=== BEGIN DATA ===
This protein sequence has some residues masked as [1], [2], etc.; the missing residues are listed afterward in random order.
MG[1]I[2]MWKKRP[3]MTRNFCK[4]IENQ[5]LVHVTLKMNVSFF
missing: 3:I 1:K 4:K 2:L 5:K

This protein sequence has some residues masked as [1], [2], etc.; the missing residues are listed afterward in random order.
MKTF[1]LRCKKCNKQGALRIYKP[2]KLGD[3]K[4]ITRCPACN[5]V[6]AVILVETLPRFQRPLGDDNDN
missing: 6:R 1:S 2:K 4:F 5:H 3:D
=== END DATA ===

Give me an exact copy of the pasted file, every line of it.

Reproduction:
This protein sequence has some residues masked as [1], [2], etc.; the missing residues are listed afterward in random order.
MG[1]I[2]MWKKRP[3]MTRNFCK[4]IENQ[5]LVHVTLKMNVSFF
missing: 3:I 1:K 4:K 2:L 5:K

This protein sequence has some residues masked as [1], [2], etc.; the missing residues are listed afterward in random order.
MKTF[1]LRCKKCNKQGALRIYKP[2]KLGD[3]K[4]ITRCPACN[5]V[6]AVILVETLPRFQRPLGDDNDN
missing: 6:R 1:S 2:K 4:F 5:H 3:D